The term “illumination” originally denoted the embellishment of the text of handwritten books with gold or, more rarely, silver, giving the impression that the page had been literally illuminated. Though various Islamic societies practiced this art, Europe had the longest tradition of illuminating manuscripts.
The art was at its height height during the middle ages. Within scriptoria or workshops where books were copied and hand written there was a differentiation between those who “historiated” (i.e., illustrated texts by relevant paintings) and those who “illuminated” (i.e., supplied the decorative work that embellished initial capital letters and often spilled into margins and borders.
Among the most highly developed illuminated text were those of the Celts. Christians encountering the Celts drew from the indigenous culture. Celtic tradition seeped into the roots of Christianity as they were laid down in the Islands. Literate "historic" Christian culture was superimposed onto oral "prehistoric" Celtic culture. The traditions of the two merged and complemented other in many ways one of which was the illuminated manuscripts produced in early Christian Ireland and Britain.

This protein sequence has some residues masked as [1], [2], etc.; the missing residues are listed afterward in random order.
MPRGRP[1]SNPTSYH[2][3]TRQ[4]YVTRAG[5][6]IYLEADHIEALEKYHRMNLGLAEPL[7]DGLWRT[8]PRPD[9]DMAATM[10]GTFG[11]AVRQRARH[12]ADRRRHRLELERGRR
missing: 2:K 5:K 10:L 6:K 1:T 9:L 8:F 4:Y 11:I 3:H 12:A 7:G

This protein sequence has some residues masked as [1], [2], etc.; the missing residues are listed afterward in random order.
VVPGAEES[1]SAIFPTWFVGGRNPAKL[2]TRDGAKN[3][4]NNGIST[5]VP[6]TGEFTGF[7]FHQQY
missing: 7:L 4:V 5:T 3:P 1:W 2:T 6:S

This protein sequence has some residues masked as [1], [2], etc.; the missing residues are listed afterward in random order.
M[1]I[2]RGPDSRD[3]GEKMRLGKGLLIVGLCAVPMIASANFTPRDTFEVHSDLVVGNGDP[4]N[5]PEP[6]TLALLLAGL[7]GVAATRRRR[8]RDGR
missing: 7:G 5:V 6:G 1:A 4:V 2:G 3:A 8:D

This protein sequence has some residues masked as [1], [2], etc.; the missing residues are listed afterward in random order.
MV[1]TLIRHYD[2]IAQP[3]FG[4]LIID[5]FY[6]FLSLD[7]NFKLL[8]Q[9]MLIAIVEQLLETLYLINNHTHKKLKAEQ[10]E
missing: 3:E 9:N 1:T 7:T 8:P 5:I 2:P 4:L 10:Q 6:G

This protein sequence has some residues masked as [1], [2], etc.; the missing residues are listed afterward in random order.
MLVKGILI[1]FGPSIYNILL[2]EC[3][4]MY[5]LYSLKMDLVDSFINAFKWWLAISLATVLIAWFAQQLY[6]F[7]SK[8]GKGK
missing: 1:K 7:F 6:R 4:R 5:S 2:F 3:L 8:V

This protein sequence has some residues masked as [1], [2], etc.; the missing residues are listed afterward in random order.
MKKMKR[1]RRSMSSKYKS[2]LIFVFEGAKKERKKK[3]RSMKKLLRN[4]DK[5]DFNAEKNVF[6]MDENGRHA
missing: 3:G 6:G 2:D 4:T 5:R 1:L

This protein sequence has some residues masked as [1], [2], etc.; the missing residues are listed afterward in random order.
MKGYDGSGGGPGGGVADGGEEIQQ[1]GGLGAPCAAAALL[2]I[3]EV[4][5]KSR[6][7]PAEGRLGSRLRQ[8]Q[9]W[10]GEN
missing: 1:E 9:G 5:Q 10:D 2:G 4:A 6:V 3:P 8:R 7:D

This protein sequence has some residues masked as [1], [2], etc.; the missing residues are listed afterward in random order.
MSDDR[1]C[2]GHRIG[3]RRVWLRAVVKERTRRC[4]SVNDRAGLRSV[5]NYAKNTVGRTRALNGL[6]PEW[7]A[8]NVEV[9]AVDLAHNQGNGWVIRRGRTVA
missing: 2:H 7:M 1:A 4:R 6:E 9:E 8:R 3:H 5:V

Early Insular manuscripts are incredible documents of the transition from an oral to a literate culture. The highly developed visual sense of the Celts was adapted to Christian texts with stunning results that affected manuscript illumination for hundreds of years in Europe.
Top: Illuminated Manuscript Koran, The right side of an illuminated double-page frontispiece, Walters Art Museum Ms.
Middle: From the book of Mark from the book of Kells medieval illuminated manuscript Irish Celtic knotwork
Bottom: example of latter European Manuscript
compiled from several sources